Experts from across the region came together last week in a round-table hosted by Mayor Dan Jarvis, to begin crucial work on tackling the number of excess winter deaths in our region.
Every year, vulnerable and elderly people die due to the cold weather, principally from respiratory diseases and hypothermia, as they cannot afford to heat their homes.
It is estimated that there were 50,100 excess winter deaths across England and Wales in the 2017 to 2018 winter period – an increase from 34,300 in the previous 16/17 winter, and an increase from 24, 580 the year before that. In South Yorkshire there were 1,100 excess winter deaths in 2016/17
Dan Jarvis, Mayor of the Sheffield City Region said: “It may seem strange to be talking about winter deaths in the summer. But it is a national scandal that thousands of people, most of them elderly, die every winter because they cannot afford to heat their homes and succumb to the cold weather as a result. We cannot wait for the cold weather to hit before tackling this issue.
“We know from the evidence across Europe that more people are dying unnecessarily in our country. Scandinavian countries all have significantly lower rates of avoidable winter deaths than the UK despite contending with far colder winters. This is because they have made keeping people warm a priority.
“Co-ordination between organisations is key to effective action. We must work together to ensure that future cold winters do not have the same devastating consequences for our relatives, friends and neighbours.
“That’s why I’m committed to working with the Directors of Public Health, the NHS and partners to ensure that we are prepared for next winter – and winters after that.”
The meeting was attended by delegates including Julia Burrows, Barnsley Director of Public Health; Rupert Suckling, Doncaster Director of Public Health; Greg Fell, Sheffield Director of Public Health; Lesley Smith, Deputy Lead for the South Yorkshire and Bassetlaw Integrated Care System; Maria Wardrobe, Director of Communications and External Relations at the National Energy Action; Sally Eapen-Simon, Screening and Immunisation Lead at Public Health England in Yorkshire & Humber; Janet Sharpe, Director of Housing at Sheffield City Council, Teresa Roche, Director of Public Health, Rotherham, Jill Jones, Rotherham Borough Council, Julie Tolhurst, Public Health Principal for Barnsley Council, Karen Horrocks, Doncaster Council.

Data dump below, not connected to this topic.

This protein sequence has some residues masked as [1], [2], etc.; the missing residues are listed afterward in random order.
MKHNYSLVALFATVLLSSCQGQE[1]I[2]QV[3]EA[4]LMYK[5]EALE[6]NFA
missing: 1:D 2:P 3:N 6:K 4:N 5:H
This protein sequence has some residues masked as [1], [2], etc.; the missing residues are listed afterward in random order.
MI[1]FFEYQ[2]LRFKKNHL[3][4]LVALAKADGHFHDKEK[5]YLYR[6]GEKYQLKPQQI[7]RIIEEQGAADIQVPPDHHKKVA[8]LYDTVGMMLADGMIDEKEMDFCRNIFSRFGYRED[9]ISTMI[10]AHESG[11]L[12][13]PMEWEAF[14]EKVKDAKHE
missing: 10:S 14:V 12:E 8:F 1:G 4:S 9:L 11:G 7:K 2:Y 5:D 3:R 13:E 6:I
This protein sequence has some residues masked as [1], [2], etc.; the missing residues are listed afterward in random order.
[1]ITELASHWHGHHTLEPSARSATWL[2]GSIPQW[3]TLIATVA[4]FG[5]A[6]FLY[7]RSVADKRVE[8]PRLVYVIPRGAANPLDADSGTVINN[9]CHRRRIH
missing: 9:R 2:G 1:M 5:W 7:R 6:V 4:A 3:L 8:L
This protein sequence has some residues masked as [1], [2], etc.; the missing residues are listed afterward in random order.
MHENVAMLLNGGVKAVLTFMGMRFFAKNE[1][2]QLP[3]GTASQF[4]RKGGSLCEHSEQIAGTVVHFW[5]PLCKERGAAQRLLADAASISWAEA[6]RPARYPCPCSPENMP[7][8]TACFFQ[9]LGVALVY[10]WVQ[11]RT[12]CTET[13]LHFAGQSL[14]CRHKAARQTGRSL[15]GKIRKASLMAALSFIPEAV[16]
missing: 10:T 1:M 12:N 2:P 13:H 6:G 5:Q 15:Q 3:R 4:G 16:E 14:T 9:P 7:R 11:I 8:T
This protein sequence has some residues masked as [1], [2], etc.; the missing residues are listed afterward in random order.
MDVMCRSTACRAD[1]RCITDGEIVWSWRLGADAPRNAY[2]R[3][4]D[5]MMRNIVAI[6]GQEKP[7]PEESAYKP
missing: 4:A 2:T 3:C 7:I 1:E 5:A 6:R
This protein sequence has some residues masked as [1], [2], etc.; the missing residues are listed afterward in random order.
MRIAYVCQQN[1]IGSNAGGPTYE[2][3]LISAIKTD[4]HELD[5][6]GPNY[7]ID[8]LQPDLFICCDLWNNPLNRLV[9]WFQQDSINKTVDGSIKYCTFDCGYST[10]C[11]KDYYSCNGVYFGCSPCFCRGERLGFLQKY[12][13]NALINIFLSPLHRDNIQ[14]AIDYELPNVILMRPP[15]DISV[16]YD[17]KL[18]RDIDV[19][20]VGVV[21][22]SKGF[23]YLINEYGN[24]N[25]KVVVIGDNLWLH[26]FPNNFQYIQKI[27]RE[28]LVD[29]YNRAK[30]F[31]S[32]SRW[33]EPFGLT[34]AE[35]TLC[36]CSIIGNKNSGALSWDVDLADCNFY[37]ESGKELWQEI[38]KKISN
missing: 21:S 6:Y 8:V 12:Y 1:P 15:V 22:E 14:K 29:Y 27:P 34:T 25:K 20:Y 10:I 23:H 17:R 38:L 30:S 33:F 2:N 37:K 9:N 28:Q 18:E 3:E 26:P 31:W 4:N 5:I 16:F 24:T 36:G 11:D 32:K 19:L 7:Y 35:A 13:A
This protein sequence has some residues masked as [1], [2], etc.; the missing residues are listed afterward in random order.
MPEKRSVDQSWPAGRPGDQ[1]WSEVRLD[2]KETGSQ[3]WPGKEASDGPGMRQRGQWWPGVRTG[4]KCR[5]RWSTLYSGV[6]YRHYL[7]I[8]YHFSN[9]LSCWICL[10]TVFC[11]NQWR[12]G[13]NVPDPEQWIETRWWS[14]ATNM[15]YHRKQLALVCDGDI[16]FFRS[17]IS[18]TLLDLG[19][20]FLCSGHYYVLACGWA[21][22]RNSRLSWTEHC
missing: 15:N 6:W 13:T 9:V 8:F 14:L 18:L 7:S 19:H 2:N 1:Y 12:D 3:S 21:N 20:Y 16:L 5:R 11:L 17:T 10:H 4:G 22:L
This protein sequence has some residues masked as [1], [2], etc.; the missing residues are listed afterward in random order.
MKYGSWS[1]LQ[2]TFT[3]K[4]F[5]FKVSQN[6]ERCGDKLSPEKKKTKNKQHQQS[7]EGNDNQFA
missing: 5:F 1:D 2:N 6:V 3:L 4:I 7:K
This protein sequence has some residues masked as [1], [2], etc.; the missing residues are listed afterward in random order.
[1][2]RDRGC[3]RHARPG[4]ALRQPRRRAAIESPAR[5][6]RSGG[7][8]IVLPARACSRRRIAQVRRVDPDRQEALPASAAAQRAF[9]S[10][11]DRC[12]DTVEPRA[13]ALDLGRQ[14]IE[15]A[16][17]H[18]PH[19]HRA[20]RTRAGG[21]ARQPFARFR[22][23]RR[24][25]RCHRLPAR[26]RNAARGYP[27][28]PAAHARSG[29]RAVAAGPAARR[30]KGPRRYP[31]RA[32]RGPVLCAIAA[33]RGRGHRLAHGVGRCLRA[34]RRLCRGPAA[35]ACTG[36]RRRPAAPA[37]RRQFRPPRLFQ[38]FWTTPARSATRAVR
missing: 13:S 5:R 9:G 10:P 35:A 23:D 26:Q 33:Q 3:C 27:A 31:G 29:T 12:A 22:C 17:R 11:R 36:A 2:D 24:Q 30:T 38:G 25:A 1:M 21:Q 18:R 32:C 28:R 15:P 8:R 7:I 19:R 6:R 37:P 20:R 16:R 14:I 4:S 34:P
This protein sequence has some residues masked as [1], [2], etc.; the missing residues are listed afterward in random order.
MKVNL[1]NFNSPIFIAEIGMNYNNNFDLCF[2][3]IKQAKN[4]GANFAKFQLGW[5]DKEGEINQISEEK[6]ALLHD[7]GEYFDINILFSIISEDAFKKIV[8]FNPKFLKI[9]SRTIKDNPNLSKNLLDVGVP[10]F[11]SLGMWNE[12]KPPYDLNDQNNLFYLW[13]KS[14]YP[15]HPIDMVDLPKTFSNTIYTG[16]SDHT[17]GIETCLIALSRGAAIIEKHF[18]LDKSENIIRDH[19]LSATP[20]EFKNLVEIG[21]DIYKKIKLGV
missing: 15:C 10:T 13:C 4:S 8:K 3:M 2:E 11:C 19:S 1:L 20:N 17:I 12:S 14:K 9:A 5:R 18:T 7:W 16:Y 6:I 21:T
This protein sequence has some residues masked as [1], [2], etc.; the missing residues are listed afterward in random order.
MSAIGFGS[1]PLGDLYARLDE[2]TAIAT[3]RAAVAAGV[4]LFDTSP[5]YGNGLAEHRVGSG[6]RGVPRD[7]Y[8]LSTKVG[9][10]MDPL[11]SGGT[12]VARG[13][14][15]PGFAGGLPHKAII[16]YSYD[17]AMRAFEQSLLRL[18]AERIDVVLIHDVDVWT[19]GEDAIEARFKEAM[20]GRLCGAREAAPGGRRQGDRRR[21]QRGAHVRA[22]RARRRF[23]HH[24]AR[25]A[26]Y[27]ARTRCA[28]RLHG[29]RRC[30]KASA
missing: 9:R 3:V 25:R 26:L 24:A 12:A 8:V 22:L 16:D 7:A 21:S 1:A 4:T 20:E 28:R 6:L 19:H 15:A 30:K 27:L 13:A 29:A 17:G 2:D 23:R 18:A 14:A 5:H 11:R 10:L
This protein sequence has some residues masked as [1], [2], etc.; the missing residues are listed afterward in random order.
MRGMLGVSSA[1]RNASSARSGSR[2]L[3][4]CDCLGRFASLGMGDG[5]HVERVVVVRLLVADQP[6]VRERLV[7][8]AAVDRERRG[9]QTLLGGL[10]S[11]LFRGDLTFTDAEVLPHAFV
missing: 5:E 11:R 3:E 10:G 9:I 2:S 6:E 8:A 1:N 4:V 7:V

The aim of the session, held at the Mayoral Combined Authority offices in Broad Street West, Sheffield, was to understand what activity is already taking place; the challenges councils, the NHS, Public Health, and the third sector organisations are facing, and identify where improvements can be made through sharing learning and best practice.
Maria Wardrobe, Director of Communications and External Relations, NEA, said: “On behalf of NEA, the UK fuel poverty charity I was delighted to be asked to participate in the panel and applaud the Mayor’s efforts to bring all of the key player together to tackle excess winter deaths. We estimate that over 15 years the cost to the NHS of treating cold related admissions in England and Wales is around £22 billion. These funds could be channelled into programmes that improve the energy efficiency of people’s homes so the vulnerable don’t fall prey to cold related illnesses which can be fatal.”
Tackling excess winter deaths is a key priority for Mayor Jarvis. He has previously raised the issue at Prime Minister’s Questions; led an Adjournment Debate in Parliament and called on the Government to take action. He is now the first of the UK’s Metro Mayors to be taking decisive action to tackle the issue.
Mayor Jarvis added: “How a society cares for the elderly and most vulnerable is an important yardstick by which we should be judged.
“As Mayor and also as MP, I will continue my campaign until the Government takes the action needed to end this quiet crisis.”